Nine German expressions that perfectly sum up spring in Austria

German is not an easy language; most people agree about that. However, what many people don’t know (or will only learn once they start learning German) is how amazingly specific it can be.

German speakers have words for all sorts of things, and the way they form their vocabulary is also quite interesting.

As we head into spring (finally!) and temperatures rise all over Europe, there are certainly a few words and expressions that will be very useful during the coming months.

Like in every language, some idioms shouldn’t be literally translated – but we will do it just for the fun of it. After all, it’s fun sometimes to understand only train station.*

READ ALSO: These eight words show just how different German and Austrian Deutsch can be

Here are a few expressions and words that you will probably hear, or might even incorporate, in the following months:

Sauheiß or Affenhitze

Sauheiß is literally “pig hot”, and Affenhitze would be “monkey heat”.

Both can be used for that extreme heat that is becoming ever more common during European summers.

Das Kaiserwetter

Literally, the “Emperor weather”, or something like a weather fit for an Emperor. Usually, they use that for those days when the sun is shining bright, and the skies are cloudless blue.

READ ALSO: Frosty German sayings that’ll make you a winter wordsmith

Some say the idiom comes from Austria. Emperor Franz Josef had an August summer birthday and enjoyed sunny birthdays.

Etwas Sonne tanken

To fuel up with the sun. It is a very typical sentence, especially by the end of summer days, as winter looms closer and Austrians, Germans, and Swiss know that they need to “stock up” in that summer feeling to face the cold and dark days (weeks and months) ahead.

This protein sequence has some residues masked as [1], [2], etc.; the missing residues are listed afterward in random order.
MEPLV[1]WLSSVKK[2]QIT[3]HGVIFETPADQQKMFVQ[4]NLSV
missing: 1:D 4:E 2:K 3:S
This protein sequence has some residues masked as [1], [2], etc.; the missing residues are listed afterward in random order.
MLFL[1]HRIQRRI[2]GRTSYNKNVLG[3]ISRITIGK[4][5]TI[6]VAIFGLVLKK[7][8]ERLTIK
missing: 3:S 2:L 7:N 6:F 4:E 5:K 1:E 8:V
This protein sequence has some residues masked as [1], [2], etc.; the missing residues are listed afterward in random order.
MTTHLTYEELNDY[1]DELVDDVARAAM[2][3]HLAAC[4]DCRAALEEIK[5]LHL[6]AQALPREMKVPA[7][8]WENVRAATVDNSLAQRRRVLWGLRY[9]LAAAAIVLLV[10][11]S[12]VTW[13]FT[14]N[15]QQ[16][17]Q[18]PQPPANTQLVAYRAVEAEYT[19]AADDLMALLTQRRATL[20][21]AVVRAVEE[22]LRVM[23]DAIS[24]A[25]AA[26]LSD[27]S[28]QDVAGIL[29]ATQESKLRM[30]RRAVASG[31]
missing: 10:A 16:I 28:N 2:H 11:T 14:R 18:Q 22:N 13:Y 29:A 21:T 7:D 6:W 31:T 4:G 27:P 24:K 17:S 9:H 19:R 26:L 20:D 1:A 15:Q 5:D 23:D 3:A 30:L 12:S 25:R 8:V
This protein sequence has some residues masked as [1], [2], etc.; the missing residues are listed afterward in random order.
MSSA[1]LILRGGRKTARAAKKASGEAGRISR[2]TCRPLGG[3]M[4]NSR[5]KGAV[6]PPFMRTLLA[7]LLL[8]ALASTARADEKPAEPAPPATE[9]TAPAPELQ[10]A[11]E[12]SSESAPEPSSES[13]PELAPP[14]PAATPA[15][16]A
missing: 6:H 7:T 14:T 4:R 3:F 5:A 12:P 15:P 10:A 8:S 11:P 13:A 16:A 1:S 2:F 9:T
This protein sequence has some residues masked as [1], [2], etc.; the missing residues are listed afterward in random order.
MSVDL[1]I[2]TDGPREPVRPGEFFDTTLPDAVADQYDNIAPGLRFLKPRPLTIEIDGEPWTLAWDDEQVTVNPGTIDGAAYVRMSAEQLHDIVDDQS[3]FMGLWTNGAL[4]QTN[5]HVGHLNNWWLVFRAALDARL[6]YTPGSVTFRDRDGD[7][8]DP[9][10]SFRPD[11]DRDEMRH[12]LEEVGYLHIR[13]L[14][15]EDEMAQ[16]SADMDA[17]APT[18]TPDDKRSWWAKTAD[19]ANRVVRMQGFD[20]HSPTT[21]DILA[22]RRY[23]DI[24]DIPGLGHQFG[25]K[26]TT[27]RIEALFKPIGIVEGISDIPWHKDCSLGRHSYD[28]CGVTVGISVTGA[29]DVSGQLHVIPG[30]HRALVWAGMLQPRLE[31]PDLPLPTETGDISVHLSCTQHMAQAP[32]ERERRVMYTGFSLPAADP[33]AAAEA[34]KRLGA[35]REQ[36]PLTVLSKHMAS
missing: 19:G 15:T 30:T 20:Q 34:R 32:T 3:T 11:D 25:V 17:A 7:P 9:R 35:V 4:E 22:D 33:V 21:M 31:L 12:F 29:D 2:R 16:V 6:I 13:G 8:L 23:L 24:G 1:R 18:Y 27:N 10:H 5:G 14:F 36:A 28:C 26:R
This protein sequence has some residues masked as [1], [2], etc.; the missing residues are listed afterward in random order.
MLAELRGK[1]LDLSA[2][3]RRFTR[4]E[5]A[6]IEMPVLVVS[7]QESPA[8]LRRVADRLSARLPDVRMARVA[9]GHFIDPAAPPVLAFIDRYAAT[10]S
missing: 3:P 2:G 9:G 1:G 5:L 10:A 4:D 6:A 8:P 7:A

Es gibt kein schlechtes Wetter, es gibt nur falsche Kleidung

This is a very typical expression and a life lesson, really. It means “there is no bad weather, only wrong clothes” and it’s usually said during winter and cold days.

The life lesson could also be employed during summer – at least to a certain degree, unless you go for the FKK (frei korper kultur), of course.

READ ALSO: Austria: Eight of the funniest mistakes people learning German make

Die Sonne lacht

Literally means the sun is smiling or laughing, and it’s used for when the sun is shining. A less sweet version would be “Die Sonne scheint” (the sun is shining). 

Badewetter

Austrians love swimming. Austria is known for skiing and winter sports, but there is a lot to do when the weather is nice and warm as well.

The beautiful lakes are perfect for swimming, complete with options of fun waterslides for kids and artificial beaches. The many public pools and parks options also allow for fantastic swimming opportunities for the city dwellers, so don’t miss out when it’s Badewetter (swimming/beach weather).

READ MORE: The best lakes and swimming spots in Austria

April April, der macht was er will

Watch out for those days when sun and rain take turns for hours on end, or when it’s the middle of April, and it just starts snowing. This is when Austrians will typically shrug and say: April, April, it does what it wants to.

Auf der Sonnenseite des Lebens stehen

This literally means “to be on the sunny side of life” and is used to say that someone has a nice life – who wouldn’t when standing in a sunny place?

Geh mir aus der Sonne!

Finally, a good expression for those tired of being bothered by someone else. After all, nobody wants to share the sun with an annoyance. It means something like “get out of my sun” and is used in the same way as “get out of my face”.

READ ALSO: Why traditional German names are often used as insults

*Ich verstehe nur Bahnhof is a very famous German idiom that is literally translated as “I understand only train station”. It means “I don’t understand a single thing”.